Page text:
The power of small things
My name is Hannah and I’m now twenty one. I’ve had hearing aids since I was two and a half years old. My experiences with hearing aids has been a rollercoaster journey to say the least. I’m grateful for the fact that I can hear with the support of hearing aids, but I am definitely still learning how to deal with the frustration and anxiety-provoking situations that arise. Growing up all I wanted was to be ‘normal’. I’ve now realised that there is no such thing as normal and we are all different in some way and that is what makes a person truly themselves.
Hearing aids are becoming increasingly ‘invisible’ and in my experience this comes with it’s own pros and cons. As much as younger me (and sometimes still me now) likes the fact that they are difficult to see, it requires a great deal more self-advocacy when communicating with others. With the common misconception that hearing loss occurs in the elderly, strangers naturally assume I can hear them. I have gotten somewhat better at telling people when I can’t hear them or that I’ve got hearing aids or I can’t hear behind me etc. But self-advocacy for me is difficult, I don’t want to draw attention to myself and I most definitely don’t want to draw attention to a part of me that I’m still coming to terms with.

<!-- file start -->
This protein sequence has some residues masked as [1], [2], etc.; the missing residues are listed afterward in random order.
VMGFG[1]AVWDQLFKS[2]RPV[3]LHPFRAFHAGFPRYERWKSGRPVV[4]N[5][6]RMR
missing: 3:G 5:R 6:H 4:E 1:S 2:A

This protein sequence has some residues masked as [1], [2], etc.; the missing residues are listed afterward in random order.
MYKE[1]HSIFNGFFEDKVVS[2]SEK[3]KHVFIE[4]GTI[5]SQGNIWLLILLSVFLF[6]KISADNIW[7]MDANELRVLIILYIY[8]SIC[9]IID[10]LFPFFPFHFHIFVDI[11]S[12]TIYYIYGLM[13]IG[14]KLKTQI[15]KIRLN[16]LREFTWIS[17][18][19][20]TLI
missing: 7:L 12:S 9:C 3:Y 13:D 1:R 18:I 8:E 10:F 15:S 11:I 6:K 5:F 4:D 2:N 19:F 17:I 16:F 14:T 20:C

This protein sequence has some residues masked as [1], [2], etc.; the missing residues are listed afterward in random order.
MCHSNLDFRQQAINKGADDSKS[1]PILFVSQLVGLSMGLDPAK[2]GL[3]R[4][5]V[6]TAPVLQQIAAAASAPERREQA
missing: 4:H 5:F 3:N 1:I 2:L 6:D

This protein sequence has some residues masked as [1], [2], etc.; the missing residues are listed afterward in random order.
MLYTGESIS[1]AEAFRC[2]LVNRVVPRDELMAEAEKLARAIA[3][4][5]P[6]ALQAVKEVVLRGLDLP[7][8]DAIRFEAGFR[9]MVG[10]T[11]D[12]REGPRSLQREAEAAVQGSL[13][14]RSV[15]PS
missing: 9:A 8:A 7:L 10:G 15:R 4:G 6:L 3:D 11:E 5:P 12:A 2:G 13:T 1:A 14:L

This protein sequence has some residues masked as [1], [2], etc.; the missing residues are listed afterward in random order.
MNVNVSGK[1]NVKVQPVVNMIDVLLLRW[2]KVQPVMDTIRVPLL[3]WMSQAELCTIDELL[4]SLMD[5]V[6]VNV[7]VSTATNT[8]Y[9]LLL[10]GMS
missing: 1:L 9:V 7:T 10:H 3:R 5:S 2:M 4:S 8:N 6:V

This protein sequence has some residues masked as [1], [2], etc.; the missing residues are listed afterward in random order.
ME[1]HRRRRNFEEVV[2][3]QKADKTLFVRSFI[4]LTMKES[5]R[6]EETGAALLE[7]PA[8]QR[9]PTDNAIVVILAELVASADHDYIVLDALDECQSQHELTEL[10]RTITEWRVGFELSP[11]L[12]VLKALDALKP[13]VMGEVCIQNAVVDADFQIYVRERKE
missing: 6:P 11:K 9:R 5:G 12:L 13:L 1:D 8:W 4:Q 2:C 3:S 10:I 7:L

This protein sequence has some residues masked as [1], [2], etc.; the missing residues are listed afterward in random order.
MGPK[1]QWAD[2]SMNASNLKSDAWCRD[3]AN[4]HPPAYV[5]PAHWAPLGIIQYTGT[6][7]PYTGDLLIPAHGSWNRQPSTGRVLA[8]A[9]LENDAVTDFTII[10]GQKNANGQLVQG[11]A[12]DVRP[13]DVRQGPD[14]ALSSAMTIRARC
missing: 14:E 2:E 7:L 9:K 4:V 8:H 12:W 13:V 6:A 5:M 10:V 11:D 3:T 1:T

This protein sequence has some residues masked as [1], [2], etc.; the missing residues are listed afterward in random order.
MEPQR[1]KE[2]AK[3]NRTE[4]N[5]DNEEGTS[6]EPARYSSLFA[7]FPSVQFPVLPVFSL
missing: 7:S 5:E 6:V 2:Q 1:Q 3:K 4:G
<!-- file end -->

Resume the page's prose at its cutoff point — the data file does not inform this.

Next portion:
However, the major point of frustration comes from when people are rude about it and make me feel like it’s my fault for not hearing them. Whilst I can now tell myself it’s their problem and not mine, it is incredibly disheartening to open up about my hearing loss and have someone essentially tell me they don’t care. So the next time someone doesn’t appear to hear you, be patient, assure you have their attention and try to communicate again. It can be the little things you do to change your way of communicating that has the greatest impact on someone with hearing aids. And any efforts to try will always be noticed and appreciated.